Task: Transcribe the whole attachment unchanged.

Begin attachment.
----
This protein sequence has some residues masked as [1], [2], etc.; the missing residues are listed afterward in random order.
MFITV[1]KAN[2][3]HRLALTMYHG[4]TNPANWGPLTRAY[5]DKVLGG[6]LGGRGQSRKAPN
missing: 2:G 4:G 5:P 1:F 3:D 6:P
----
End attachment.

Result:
This protein sequence has some residues masked as [1], [2], etc.; the missing residues are listed afterward in random order.
MFITV[1]KAN[2][3]HRLALTMYHG[4]TNPANWGPLTRAY[5]DKVLGG[6]LGGRGQSRKAPN
missing: 2:G 4:G 5:P 1:F 3:D 6:P